Therefore, I believe we are on the launchpad for an upward historic revaluation in the price of silver and gold. When will the moment of ignition be? I hope you know that no one can answer that question with precision in advance, as being an analyst is different than being a prophet. While I do believe the liftoff can come at any time, at this late stage and low price, exactly when that will be is the wrong question to ask – with the right question being how to best prepare to participate fully.
Considering the obvious intent and deliberation by which the collusive COMEX commercials rigged prices lower so much over the past several months and succeeded wildly in buying so many contracts, can anyone declare that there might not be some additional price rigging and induced managed money selling on even lower prices immediately ahead? I can’t, but as I pointed out Saturday, the managed money shorts are now holding record shorts on a true risk-adjusted basis and on the first serious upturn in price will behave like a thousand panicky bar patrons trying to all get through one narrow door after someone yelled fire. The gatekeepers to that narrow door are the very same collusive commercials who deliberately packed the room with patrons they knew were prone to panic.
Make no mistake, none of this has anything to do with any of the wider issues discussed daily, in my opinion. This is strictly the possible ultimate resolution of a manipulation I discovered mostly by accident, and on a dare, nearly four decades ago. While I never thought the manipulation would last this long, how could I not be sensitive to the strongest signs ever that those responsible for the manipulation have taken verifiable steps to get out of harm’s way like never before? No doubt, if silver and gold do explode as I expect, a wide variety of reasons will be given, although I doubt what I just described will go mainstream (at least not initially).
Finally, even though the wait has been interminable, I have been comforted by the complete absence of any plausible alternative explanation that fits with what has transpired in silver both price-wise and event-wise. The thought that free market developments in actual silver supply and demand account for price movement over the decades is preposterous. I would also point out that after years and decades of referring to those most responsible for the COMEX silver manipulation, such as JPMorgan and the CME Group, as crooks and criminals (and sending those allegations directly to them), I’ve never so much as heard a peep from any of them. When’s the last time large, publicly-owned financial institutions shrugged off such allegations?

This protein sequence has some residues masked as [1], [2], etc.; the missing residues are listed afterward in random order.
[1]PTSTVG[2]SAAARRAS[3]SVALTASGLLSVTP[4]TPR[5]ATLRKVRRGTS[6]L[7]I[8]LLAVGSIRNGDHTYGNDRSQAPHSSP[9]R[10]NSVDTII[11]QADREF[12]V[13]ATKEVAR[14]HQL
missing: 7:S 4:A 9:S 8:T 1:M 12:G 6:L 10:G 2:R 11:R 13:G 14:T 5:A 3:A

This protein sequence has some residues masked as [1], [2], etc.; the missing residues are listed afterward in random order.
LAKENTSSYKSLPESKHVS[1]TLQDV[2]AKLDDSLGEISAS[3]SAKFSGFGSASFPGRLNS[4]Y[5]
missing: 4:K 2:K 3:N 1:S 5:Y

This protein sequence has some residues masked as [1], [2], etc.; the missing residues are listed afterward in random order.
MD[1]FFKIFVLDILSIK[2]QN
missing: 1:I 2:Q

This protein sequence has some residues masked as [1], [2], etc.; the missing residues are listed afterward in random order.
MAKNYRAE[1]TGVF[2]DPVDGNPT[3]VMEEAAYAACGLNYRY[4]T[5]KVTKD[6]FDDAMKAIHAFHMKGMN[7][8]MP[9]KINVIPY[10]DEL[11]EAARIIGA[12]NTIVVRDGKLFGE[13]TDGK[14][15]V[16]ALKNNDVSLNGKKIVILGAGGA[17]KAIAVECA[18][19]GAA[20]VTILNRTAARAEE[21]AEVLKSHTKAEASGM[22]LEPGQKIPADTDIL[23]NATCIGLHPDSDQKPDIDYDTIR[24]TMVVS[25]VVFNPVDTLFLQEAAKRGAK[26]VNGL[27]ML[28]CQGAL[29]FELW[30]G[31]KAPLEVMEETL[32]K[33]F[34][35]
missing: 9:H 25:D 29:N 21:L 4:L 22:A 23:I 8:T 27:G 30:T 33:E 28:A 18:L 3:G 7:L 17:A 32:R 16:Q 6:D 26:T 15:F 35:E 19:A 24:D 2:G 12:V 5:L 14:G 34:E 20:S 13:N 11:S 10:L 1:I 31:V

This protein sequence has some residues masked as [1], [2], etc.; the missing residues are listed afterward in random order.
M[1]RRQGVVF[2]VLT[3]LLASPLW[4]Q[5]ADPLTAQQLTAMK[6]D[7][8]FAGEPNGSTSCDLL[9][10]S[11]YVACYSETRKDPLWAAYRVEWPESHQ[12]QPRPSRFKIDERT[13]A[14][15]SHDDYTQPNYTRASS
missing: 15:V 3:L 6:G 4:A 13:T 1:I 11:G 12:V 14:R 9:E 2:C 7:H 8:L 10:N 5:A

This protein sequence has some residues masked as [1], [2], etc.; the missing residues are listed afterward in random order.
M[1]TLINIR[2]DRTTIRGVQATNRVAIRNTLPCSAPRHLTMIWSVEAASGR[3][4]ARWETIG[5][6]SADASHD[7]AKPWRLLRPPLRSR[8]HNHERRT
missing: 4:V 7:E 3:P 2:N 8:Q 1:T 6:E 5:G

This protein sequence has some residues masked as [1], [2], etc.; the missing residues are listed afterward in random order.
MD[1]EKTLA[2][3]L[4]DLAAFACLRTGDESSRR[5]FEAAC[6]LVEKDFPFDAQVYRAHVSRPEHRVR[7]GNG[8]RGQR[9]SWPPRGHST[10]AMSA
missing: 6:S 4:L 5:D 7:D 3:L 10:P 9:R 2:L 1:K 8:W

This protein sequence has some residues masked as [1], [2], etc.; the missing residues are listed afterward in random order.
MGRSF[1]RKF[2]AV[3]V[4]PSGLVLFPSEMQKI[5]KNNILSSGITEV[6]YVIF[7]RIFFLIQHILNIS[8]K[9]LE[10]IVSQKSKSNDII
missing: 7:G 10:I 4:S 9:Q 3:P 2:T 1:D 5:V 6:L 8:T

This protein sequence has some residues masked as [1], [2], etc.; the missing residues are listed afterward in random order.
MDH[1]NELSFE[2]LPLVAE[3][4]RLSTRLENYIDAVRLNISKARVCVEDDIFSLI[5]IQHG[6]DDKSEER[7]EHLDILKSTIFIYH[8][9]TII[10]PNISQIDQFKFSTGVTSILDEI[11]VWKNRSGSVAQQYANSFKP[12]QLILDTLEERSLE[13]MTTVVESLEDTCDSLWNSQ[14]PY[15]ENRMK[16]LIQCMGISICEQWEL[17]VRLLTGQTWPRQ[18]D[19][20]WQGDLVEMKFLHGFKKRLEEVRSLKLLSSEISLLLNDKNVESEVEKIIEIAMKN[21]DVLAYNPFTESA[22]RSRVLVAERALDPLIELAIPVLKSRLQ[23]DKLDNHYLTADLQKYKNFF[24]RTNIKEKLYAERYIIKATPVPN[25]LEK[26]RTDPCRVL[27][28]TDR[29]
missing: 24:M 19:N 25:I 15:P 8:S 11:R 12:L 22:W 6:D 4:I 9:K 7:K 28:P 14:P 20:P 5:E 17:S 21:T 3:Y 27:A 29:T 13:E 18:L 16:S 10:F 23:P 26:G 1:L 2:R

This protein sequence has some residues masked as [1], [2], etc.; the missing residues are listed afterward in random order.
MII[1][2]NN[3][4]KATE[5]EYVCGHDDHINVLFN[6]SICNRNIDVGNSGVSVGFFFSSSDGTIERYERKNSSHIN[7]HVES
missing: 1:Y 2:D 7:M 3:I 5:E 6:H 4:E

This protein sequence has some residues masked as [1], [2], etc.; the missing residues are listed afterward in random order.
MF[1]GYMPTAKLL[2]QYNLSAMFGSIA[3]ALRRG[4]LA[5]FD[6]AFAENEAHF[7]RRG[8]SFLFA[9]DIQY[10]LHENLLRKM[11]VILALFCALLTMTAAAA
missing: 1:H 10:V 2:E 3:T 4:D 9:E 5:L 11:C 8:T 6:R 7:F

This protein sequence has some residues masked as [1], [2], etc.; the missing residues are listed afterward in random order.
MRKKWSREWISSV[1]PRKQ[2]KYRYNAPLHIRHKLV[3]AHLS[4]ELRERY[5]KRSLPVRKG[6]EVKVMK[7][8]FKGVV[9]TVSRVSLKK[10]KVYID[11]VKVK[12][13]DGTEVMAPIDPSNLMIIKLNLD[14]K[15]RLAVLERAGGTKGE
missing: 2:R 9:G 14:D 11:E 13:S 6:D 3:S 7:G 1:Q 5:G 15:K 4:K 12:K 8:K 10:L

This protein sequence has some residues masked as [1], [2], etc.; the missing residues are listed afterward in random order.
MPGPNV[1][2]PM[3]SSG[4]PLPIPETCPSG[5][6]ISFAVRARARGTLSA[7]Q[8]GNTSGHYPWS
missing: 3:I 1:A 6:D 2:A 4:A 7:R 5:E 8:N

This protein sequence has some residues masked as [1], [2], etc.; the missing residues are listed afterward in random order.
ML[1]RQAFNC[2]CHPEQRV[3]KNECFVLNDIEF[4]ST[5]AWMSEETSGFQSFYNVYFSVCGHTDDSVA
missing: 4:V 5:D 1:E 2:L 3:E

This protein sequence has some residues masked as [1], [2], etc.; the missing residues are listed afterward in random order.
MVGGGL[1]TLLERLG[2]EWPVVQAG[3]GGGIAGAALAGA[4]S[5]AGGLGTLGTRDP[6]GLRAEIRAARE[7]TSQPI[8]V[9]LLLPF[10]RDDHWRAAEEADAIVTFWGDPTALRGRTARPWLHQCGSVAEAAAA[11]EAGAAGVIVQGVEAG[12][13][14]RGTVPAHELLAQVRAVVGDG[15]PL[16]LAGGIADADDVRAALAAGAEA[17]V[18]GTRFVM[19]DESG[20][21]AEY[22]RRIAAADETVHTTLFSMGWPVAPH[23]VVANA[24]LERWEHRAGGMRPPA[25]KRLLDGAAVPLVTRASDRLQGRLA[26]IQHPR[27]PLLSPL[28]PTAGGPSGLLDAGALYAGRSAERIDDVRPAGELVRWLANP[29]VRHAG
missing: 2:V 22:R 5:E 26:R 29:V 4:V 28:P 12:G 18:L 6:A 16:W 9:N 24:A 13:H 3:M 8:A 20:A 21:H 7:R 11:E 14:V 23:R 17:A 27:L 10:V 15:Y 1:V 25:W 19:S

So let there be no doubt, this is a time for maximum silver exposure. Not only is the price extremely low on every possible relative and absolute metric, which automatically greatly enhances its risk/reward equation, it’s hard to imagine what world event could possibly derail silver’s future date with the destiny for sharply higher prices. I understand the natural reluctance of investors to buy anything moving lower in price on an emotional basis, but that flies against the old saw that the cure for low prices is low prices.
In a perfect world, we would all (including me) just be learning or becoming aware of the true story in silver at this very moment and not (speaking for me), decades earlier. That way, we would be embracing silver with all the enthusiasm and promise reserved upon the initial discovery of a truly unique investment. So, if you happen to be fortunate enough for being relatively new to silver, then count yourself as being lucky to be learning of its true story now and please don’t delay in securing as much as you can reasonably afford.
If you have been around the block a couple of times and have become tired of the years and decades of COMEX price manipulation, you must shrug it off by focusing on the profound recent changes that point to the manipulation’s coming end and with that end, the final opportunity for securing cheap silver. Please remember, in order to sell high to make a large profit, you must first buy low.
As far as what to expect in Friday’s COT report, gold and silver prices were relatively flat thru yesterday’s cutoff, although fresh new lows were hit in gold before a rebound. I don’t expect significant positioning changes, particularly compared to the changes recently, certainly nothing that would negate what I wrote about today.
As far as the changes to the big remaining COMEX commercial shorts, there wasn’t much change since Friday’s close, although prices are bouncing around in the wake of the Fed meeting, with an upward tilt as get ready to hit the send button, so let me peg the total loss as up by $100 million to $4.9 billion.
July 27, 2022
Silver – $18.90 (200 day ma – $23.02, 50 day ma – $20.67, 100 day ma – $22.59)
Gold – $1730 (200 day ma – $1841, 50 day ma – $1801, 100 day ma – $1866